Always Scream at the Sun


Look at that monster’s eye, Horatio; it’s like
reflections of sunlight from moon to sea
to clouds; it’s like reflections turned into
existence, a contingency—our thoughts
made real! Yet night is full of words, not spirits,
not selves. Today, I think you can safely tell Hamlet
he will not have vengeance on his stale breath
ever again. Write this with your eyes.
‘Ghosts need too much of the night sky;
dawn dissipates their power; light thus lances through
their skin—their skin becomes self defeating.
There could be no visitation on these
battlements last night, sir, for
old Hamlet’s ghost is nothing but a chill of air,
a big eye left to stare, to model empty space.
You can neither be a wife nor mistress here.’


That’s why I always scream at the sun, Horatio.
It lets the poetry come out. From night to day,
you know—the day, spreading o’er the dew…
a russet mantel…clad in light…

A pretty sentence for a pretty day—
prettily parsed—yon high eastward hill.
Just look around. That poetry lies in
the telling, lies in the play of the words…
There’s nothing portentous here.
Horatio? You’re pale as day.
Your eyes are nothing like the sun.


The speculation laughs. It is unearthly. He
might be a ghost himself, so pale,
so elusive—I’ll say it—so diaphanous.
He will walk with the phantoms many years,
unhousel’d, disappointed, unaneled.
As if we all were.


Can this be why we stand so close to ghosts?
They do reach out at me, Horatio!
They can be both Hamlet and not Hamlet!
Such vandalism! I too had a father who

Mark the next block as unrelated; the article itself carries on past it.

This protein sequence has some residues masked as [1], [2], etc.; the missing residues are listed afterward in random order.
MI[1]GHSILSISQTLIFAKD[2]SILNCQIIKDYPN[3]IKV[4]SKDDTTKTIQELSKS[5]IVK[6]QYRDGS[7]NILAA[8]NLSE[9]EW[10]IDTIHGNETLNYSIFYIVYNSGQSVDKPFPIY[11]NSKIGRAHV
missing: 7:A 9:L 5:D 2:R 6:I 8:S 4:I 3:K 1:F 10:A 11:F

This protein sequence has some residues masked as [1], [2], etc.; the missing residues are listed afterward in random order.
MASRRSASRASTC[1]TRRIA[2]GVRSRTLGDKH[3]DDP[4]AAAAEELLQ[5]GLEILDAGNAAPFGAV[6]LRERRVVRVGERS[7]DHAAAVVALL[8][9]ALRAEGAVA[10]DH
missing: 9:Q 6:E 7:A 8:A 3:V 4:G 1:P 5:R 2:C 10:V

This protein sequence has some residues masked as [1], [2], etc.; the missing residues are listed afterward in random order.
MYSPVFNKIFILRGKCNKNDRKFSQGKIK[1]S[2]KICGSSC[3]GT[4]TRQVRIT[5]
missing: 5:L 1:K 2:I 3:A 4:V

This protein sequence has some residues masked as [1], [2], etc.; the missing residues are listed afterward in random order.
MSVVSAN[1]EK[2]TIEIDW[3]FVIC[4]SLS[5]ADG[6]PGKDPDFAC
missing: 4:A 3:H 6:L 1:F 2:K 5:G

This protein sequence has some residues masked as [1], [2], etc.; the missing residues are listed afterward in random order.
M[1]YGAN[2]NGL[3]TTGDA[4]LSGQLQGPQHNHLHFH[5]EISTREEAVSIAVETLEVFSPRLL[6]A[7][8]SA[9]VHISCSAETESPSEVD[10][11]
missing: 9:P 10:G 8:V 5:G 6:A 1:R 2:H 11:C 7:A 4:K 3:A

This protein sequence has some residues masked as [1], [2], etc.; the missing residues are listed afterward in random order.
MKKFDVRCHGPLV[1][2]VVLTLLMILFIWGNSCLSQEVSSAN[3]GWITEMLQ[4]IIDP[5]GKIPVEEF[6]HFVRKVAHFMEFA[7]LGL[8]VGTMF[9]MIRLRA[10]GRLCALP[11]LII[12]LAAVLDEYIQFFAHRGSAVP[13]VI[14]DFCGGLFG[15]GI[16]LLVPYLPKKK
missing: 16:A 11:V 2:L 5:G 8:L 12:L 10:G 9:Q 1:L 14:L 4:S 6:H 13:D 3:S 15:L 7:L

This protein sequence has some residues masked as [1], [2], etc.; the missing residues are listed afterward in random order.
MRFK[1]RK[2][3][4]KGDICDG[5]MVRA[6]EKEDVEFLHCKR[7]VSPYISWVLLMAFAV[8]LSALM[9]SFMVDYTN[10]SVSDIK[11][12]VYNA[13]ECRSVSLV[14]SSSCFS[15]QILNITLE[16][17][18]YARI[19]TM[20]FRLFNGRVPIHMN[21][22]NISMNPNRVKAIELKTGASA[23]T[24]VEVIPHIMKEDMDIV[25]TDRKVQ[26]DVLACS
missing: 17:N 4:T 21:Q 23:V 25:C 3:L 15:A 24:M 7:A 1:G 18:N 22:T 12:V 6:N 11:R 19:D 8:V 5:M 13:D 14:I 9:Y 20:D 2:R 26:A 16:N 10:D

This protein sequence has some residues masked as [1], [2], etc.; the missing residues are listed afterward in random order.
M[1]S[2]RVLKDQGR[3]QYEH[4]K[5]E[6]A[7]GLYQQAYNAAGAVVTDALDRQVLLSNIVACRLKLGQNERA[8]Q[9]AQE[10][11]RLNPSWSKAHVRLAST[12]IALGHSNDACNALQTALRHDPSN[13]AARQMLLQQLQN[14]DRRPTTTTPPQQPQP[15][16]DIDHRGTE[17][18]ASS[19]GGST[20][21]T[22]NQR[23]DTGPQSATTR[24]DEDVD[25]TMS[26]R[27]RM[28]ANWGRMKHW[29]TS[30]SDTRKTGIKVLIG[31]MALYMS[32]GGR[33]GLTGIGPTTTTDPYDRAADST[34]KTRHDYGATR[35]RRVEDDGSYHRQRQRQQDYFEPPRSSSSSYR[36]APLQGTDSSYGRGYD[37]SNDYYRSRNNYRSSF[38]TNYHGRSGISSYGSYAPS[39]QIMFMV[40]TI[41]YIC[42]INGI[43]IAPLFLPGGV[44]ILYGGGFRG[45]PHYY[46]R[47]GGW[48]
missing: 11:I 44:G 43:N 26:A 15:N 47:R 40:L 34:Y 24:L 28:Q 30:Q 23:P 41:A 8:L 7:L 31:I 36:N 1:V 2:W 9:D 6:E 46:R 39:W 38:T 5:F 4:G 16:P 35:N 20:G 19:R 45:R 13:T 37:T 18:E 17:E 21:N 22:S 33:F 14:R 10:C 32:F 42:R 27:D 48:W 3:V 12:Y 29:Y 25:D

must have had a father who had fathers…
And all in chains, Horatio, all dead fathers
and all in chains—and so on—back—back to
the egg. I too had a son.


But soft. The sunrise is upon us now.
Our watch is abrogated with the dawn.
It will be cloudy. It will rain. That eye,
ever so monstrous…
…well, Horatio, to sleep—
I know—perchance to dream—but those dreams must
be Hamlet’s dreams. Say goodnight to the cast,
to Bernardo, Ophelia—I won’t go through
the list. They will all die by the end of the play,
you know. They will rest in silence. All dead
except for you and me. And we remain—
remain to scream, I guess, for screaming is
like poetry…
We make it and remake it from the sun.

Published by extrasimile

define: extra: excess, more than is needed, required or desired; something additional of the same kind. define: simile: a simile is a type of figurative language, language that does not mean exactly what it says, that makes a comparison between two otherwise unalike objects or ideas by connecting them with the words “like” or “as.” The reader can see a similar connection with the verbs resemble, compare and liken. Similes allow an author to emphasize a certain characteristic of an object by comparing that object to an unrelated object that is an example of that characteristic. define: extra: an minor actor in a crowd scene

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